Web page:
Congress members returned to the floor Wednesday night, just hours after a mob of right-wing rioters stormed the U.S. Capitol. 

The breach took place on the same day lawmakers were expected to formally certify Joe Biden's Electoral College victory over outgoing president, Donald Trump. Hundreds of right-wing demonstrators were seen outside the Capitol early Wednesday before gaining access to the building with force. At the time of the breach, Congress was in the middle of a two-hour debate over objections to Arizona's election results. Congress was subsequently forced to recess, the Capitol was placed on lockdown, and lawmakers were immediately evacuated. One woman—identified as Air Force veteran Ashli Babbitt—was fatally shot during the riots; however, the circumstances surrounding the shooting have not been revealed.

Hours later, authorities determined the building was secured and permitted lawmakers to return. Senate minority leader Chuck Schumer took to the floor on Wednesday night to criticize the "thugs" who've made it their mission to overturn the election results, and blamed Trump for inciting violence through baseless claims of voter fraud.

"This will be a stain on our country, not so easily washed away ..." Senate minority leader Chuck Schumer said on the floor Wednesday night. "This temple to democracy was desecrated, it’s windows smashed our offices vandalized ... This mob was in good part President Trump's doing, incited by his words, his lies. This violence in good part is his responsibility, his everlasting shame. Today's events certainly would not have happened without him."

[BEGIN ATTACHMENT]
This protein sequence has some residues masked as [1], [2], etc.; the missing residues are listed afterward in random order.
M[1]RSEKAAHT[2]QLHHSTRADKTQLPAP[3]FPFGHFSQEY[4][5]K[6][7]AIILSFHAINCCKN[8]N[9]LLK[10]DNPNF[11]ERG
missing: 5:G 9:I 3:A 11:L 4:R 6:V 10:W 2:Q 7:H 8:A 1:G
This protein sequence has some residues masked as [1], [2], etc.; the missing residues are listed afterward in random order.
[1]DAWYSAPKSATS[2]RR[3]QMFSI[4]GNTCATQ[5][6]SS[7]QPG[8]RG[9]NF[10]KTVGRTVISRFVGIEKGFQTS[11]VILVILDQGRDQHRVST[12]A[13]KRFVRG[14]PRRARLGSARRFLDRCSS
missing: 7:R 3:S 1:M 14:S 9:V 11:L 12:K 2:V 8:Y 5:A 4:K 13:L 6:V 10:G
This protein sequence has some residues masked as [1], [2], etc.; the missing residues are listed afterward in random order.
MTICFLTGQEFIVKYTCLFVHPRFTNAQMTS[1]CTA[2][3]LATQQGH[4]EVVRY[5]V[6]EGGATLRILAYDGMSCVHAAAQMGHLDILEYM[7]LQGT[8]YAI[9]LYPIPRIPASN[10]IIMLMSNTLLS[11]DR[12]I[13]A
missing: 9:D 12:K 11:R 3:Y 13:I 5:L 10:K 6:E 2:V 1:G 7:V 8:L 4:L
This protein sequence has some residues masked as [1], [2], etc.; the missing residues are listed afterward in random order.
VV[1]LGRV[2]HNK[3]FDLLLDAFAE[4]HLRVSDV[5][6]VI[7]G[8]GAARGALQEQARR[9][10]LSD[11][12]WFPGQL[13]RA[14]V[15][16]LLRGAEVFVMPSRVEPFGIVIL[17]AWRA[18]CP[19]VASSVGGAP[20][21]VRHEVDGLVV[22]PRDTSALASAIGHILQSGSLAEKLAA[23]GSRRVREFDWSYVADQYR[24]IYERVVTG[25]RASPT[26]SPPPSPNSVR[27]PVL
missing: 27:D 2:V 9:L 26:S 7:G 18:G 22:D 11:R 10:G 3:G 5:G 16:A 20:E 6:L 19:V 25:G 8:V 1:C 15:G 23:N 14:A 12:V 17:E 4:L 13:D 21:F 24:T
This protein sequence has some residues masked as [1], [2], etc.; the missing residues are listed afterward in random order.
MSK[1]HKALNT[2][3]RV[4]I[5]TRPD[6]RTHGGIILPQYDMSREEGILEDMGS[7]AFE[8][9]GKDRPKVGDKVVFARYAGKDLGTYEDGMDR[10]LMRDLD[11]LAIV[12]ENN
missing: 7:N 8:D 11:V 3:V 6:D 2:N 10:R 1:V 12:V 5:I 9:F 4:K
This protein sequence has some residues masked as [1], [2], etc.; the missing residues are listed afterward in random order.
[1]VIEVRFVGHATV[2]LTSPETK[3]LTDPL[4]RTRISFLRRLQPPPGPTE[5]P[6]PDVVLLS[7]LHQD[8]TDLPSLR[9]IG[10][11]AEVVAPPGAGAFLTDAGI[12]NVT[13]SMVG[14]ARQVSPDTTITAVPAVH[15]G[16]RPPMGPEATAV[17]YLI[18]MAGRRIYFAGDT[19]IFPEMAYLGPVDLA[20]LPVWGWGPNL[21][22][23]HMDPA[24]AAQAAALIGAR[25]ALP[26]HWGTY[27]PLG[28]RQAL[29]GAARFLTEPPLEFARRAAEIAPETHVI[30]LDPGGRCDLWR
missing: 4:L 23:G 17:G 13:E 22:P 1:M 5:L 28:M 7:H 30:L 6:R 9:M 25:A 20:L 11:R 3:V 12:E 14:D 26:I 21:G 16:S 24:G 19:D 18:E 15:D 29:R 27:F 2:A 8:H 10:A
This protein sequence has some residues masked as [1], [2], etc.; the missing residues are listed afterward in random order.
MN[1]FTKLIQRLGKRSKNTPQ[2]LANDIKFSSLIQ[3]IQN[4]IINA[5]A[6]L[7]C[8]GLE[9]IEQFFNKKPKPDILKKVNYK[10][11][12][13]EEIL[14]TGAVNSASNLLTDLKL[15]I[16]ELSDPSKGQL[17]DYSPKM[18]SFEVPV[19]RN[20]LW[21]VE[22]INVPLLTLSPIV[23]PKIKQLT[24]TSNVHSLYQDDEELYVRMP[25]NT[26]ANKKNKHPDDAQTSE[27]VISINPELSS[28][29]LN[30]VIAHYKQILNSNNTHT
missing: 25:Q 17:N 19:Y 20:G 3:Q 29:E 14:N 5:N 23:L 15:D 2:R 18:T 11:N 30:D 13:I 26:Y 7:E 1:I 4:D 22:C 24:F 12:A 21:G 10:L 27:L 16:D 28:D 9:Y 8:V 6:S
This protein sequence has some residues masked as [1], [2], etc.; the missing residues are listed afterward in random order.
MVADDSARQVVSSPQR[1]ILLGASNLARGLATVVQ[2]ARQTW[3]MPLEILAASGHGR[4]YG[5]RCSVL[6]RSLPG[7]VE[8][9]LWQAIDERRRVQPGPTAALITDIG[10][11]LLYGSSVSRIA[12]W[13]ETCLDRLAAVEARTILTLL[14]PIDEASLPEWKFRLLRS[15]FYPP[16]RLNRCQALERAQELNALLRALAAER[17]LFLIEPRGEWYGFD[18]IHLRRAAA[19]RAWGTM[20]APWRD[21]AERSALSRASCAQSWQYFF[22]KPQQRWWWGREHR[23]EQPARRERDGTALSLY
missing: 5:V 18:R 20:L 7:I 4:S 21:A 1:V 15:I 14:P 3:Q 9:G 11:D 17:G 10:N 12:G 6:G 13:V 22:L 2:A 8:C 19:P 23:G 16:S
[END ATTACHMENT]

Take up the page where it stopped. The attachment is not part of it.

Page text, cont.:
Senate majority leader Mitch McConnell echoed Schumer, insisting the Senate would "not bow to lawlessness or intimidation."

"We will not be kept out of this chamber by thugs, mobs or threats ..." he said. "We are back at our posts. We will discharge our duty under the Constitution and for our nation. And we're going to do it tonight."

A number of Republican lawmakers initially entered the debate with the intentions to object the Electoral College count, but it seems at least some will abandon those plans in wake of the violent demonstrations.

"I cannot now in good conscience object to the certification of these voters," said Georgia Sen. Kelly Loeffler, who recently loss a runoff election against Democrat Raphael Warnock. "The violence, the lawlessness and siege of the halls of Congress are abhorrent and stand as a direct attack on the very institution my objection was intended to protect: the sanctity of the American democratic process."

Lindsey Graham spoke about Trump's false cries of election fraud, saying, "enough is enough."

Political leaders on both sides of the aisle have blamed Wednesday's chaos on POTUS, who has continued to make baseless claims about a so-called "stolen" election. Following the Pro-Trump riot, Democratic Rep. Ilhan Omar announced she was drawing up the Articles of Impeachment against the president.

Meanwhile, Trump and his unhinged lawyer Rudy Giuliani, who earlier in the day called on MAGA-fanatics to engage in "trial by combat," have contacted Republican lawmakers in an attempt to get them to continue to call into question the legitimate results of the presidential election, CNN reports.